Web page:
“We found there’s a hole in the assumption around these top leaders having everything figured out. But in reality, they need help balancing,” Hubert said. “When I was working in my consulting firm, a lot of my leaders seemed like they’re handling everything, but they’re struggling to balance it all. They might have been fulfilled from a work perspective, but they felt other aspects of their life slipping as a result of the burden that they take on by being a leader in their business and community.”

Their services are provided primarily virtually, with weekly touch points and opportunities for phone calls and direct messaging to allow executives to continue focusing on their responsibilities.

“Our goal is really not to take up time or add things to an already crowded plate but really be able to blend into their lives,” Hubert said.

With a clear goal in mind, the two California Polytechnic State University, San Luis Obispo graduates turned to the Cal Poly Center for Innovation & Entrepreneurship’s (CIE) Incubator program in the fall of 2022 to gain knowledge in entrepreneurship and startups.

The program helps develop early-stage startups into financially secure and scalable enterprises. Entrepreneurs in the Incubator program are provided with mentorship, funding opportunities and other resources to develop their business. 

“Although we both graduated from the school of business, we realized that we don’t know what we don’t know,” Hubert said. “There’s so many different stones that need to be turned, and every time you untorn a new stone, there are 1,000 more stones underneath that.”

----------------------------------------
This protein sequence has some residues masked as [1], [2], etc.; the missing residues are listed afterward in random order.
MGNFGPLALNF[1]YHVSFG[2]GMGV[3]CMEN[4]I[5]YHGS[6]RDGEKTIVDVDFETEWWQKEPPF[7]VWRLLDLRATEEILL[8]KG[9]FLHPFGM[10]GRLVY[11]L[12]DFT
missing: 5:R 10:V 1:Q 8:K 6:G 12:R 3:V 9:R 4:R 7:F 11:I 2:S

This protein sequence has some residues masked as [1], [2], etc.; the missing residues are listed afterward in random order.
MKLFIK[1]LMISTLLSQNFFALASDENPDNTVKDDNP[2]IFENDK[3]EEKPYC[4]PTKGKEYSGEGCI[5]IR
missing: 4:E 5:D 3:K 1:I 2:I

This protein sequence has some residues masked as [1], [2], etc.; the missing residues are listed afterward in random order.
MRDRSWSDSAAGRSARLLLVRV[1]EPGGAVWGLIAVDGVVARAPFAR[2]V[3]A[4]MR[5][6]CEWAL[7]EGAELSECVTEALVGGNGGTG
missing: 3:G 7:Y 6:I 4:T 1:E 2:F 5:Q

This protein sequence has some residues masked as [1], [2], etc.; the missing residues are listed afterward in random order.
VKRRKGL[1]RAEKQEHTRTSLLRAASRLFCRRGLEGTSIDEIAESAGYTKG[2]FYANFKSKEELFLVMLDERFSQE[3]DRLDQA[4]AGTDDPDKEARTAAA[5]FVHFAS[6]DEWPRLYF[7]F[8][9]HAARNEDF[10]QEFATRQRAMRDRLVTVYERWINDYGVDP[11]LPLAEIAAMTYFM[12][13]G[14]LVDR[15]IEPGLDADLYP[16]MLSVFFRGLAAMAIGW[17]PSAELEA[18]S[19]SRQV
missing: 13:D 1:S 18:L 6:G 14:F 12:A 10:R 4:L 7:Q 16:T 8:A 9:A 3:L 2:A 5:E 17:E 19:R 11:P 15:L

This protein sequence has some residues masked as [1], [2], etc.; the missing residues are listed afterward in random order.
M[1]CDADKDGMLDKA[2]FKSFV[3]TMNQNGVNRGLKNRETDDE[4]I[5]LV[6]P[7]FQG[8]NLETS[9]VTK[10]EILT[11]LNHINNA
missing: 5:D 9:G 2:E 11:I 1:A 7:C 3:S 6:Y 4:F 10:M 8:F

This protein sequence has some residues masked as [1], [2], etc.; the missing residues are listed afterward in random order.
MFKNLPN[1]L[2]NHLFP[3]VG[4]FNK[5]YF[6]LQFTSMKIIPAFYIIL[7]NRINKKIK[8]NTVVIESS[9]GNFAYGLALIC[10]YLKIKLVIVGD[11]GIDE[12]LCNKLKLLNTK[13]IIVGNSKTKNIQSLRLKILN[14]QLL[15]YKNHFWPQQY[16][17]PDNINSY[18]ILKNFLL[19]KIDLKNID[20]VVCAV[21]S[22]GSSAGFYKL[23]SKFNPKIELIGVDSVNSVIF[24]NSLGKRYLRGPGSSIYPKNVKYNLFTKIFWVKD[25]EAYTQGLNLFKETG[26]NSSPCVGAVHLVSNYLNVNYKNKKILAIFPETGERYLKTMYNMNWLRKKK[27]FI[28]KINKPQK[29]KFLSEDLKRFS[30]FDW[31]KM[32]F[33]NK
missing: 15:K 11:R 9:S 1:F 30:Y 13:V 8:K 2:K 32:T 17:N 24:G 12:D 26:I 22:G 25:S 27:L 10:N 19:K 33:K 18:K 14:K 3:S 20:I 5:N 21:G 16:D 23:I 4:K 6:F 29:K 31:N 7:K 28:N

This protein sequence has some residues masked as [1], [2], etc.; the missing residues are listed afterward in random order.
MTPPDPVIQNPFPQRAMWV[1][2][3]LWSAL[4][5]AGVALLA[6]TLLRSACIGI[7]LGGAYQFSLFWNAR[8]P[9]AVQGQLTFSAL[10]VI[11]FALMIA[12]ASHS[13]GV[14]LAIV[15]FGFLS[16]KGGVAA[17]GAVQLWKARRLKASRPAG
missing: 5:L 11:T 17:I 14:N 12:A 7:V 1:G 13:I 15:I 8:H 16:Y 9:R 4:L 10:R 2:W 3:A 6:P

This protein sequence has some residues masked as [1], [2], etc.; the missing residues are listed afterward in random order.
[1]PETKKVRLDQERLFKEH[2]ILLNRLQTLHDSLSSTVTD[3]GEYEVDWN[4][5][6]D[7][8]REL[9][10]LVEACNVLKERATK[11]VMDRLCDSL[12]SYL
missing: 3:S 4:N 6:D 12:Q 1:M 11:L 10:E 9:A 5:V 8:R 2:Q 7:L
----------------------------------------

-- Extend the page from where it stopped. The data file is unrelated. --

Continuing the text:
Beyond providing resources and knowledge, the Incubator has also provided the startup with a community. 

“The killer of startups is a lack of focus. There’s a lot of noise, and the CIE provides a community that has gone through and heard the noise before,” Hubert said. “Even though not every person in the Incubator is in the same industry or solving the same problem, [the Incubator] allows us to learn from each and grow alongside other people who are struggling and growing and learning.”

The team was also introduced to consultant Mitch Emerson, who is now a part of the team’s advisory board. 

“Mitch Emerson has had the biggest impact on our growth and success,” Hubert said. “Mitch has technical background, but his operation skills and understanding of what matters what and what doesn’t and how to shift your focus and how to prioritize has been instrumental to our ability to grow and succeed.” 

The Incubator program, Hubert said, perfectly embodies the saying, “If you want to go fast, go alone. But if you want to go far, go together,” Hubert said. “The CIE really provides that sense of togetherness.”

 

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Tractor Cloud: Powering Productivity with a High-Tech Twist for Farming Efficiency

CEO and founder of TractorCloud, Morgan Swanson, is plowing through conventional agricultural practices to cultivate a new era of efficiency with a tech savvy twist where crops meet code.

TractorCloud is developing a software, equipped with complementing hardware, which aims to provide farmers the ability to detect and predict maintenance needs to increase farming efficiency, Swanson said. The startup is creating a fitness app for tractors, allowing farmers to collect data on their tractors to ensure they are running effectively.

“I’m the type of person that if I see something in the world that I don’t think is right, I’ll generally do something about it,” Swanson said. “When I heard that farmers were having difficulty accessing the computers on the tractors they had purchased, that didn’t feel right to me. So I started trying to get access to those computers on the tractors that were at Cal Poly while I was a student there [and continued my journey to improve agricultural technology since].”